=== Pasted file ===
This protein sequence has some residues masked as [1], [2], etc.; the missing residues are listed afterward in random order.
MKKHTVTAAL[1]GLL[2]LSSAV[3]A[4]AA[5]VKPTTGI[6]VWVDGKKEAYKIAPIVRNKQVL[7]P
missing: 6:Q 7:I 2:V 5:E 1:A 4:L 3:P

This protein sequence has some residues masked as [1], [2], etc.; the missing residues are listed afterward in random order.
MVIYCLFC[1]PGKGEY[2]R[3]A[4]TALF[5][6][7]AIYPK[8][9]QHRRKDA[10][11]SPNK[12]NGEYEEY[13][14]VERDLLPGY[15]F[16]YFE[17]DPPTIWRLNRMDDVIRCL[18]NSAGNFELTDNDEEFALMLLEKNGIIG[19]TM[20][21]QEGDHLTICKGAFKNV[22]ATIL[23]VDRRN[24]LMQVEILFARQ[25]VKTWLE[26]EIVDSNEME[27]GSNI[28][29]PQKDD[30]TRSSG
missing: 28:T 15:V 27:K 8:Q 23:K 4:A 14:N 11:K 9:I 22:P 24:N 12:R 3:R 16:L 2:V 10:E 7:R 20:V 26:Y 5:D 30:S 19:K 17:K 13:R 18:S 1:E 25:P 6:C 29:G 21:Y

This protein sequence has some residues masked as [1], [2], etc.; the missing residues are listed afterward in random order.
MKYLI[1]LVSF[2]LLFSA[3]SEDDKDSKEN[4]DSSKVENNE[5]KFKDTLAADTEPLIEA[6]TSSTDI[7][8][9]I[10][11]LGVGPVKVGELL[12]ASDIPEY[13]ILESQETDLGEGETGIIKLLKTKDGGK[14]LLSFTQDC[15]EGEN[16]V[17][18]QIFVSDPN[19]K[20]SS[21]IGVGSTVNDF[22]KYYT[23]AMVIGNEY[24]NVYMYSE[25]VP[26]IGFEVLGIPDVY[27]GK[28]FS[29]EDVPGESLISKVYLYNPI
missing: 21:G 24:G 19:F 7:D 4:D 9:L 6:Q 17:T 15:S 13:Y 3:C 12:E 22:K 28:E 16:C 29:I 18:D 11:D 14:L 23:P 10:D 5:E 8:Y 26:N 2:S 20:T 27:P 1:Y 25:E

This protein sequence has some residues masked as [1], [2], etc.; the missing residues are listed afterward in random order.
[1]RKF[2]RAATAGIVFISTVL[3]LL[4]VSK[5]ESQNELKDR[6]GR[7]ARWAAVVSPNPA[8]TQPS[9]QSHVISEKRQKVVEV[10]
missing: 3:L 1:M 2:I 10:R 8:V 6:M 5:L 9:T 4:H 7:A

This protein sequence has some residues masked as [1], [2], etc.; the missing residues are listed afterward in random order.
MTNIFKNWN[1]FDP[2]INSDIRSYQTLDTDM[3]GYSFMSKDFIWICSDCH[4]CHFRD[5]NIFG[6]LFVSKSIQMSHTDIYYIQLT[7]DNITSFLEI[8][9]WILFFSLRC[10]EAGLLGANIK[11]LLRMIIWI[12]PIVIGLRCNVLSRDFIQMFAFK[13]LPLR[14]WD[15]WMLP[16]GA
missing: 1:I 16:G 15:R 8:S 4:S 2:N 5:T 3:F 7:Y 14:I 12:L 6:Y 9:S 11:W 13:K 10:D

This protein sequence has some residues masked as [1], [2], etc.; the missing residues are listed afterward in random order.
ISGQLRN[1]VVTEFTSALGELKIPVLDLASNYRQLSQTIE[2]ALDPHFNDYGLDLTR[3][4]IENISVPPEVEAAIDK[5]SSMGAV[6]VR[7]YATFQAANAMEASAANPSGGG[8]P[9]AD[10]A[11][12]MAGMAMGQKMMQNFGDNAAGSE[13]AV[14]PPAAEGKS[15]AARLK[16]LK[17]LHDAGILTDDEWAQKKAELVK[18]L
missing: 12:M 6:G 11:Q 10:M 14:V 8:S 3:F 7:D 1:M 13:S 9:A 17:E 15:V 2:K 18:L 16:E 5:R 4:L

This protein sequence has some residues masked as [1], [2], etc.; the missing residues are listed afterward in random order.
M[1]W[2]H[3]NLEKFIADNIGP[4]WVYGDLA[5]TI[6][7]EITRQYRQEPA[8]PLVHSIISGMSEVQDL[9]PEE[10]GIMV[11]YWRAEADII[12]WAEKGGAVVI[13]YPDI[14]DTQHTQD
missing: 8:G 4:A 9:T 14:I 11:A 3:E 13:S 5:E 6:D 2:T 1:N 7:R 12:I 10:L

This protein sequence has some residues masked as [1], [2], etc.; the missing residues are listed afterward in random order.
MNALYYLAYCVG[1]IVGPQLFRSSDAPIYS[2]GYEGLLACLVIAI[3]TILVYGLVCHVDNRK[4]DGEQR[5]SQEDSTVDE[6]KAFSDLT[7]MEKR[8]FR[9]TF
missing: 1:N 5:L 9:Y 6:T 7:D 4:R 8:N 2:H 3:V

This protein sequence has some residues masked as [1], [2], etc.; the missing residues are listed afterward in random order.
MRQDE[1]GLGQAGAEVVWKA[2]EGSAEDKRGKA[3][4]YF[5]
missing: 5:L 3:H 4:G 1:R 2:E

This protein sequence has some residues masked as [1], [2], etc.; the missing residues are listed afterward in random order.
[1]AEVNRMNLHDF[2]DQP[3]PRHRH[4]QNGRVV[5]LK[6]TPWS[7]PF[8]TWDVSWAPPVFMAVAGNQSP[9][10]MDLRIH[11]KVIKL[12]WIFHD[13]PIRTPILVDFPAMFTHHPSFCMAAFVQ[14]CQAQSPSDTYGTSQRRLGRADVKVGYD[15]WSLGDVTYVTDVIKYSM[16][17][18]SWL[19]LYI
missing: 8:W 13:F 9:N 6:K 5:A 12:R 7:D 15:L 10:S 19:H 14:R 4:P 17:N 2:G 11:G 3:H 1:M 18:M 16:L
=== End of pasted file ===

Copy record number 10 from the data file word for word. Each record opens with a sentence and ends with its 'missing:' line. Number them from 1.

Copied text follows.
This protein sequence has some residues masked as [1], [2], etc.; the missing residues are listed afterward in random order.
[1]AEVNRMNLHDF[2]DQP[3]PRHRH[4]QNGRVV[5]LK[6]TPWS[7]PF[8]TWDVSWAPPVFMAVAGNQSP[9][10]MDLRIH[11]KVIKL[12]WIFHD[13]PIRTPILVDFPAMFTHHPSFCMAAFVQ[14]CQAQSPSDTYGTSQRRLGRADVKVGYD[15]WSLGDVTYVTDVIKYSM[16][17][18]SWL[19]LYI
missing: 8:W 13:F 9:N 6:K 5:A 12:R 7:D 15:L 10:S 19:H 14:R 4:P 17:N 2:G 11:G 3:H 1:M 18:M 16:L